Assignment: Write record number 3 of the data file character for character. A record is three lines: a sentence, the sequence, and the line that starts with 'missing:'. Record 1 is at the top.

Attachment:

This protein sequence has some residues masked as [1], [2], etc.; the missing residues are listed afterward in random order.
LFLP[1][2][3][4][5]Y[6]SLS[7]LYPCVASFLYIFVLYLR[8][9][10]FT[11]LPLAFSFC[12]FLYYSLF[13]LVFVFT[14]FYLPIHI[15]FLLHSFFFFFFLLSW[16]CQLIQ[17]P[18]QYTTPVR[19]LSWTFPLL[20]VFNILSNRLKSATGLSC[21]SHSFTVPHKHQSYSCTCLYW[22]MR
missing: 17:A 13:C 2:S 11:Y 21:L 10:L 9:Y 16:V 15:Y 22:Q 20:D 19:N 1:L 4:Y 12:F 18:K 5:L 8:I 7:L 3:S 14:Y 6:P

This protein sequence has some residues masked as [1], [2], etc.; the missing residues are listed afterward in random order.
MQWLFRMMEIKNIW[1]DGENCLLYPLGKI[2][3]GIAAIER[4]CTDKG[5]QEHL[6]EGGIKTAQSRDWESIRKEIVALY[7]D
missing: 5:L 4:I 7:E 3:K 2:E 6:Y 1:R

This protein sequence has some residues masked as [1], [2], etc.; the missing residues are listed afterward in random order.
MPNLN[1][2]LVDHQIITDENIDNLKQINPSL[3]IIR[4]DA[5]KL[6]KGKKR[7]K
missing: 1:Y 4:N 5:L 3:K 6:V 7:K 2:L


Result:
This protein sequence has some residues masked as [1], [2], etc.; the missing residues are listed afterward in random order.
MPNLN[1][2]LVDHQIITDENIDNLKQINPSL[3]IIR[4]DA[5]KL[6]KGKKR[7]K
missing: 1:Y 4:N 5:L 3:K 6:V 7:K 2:L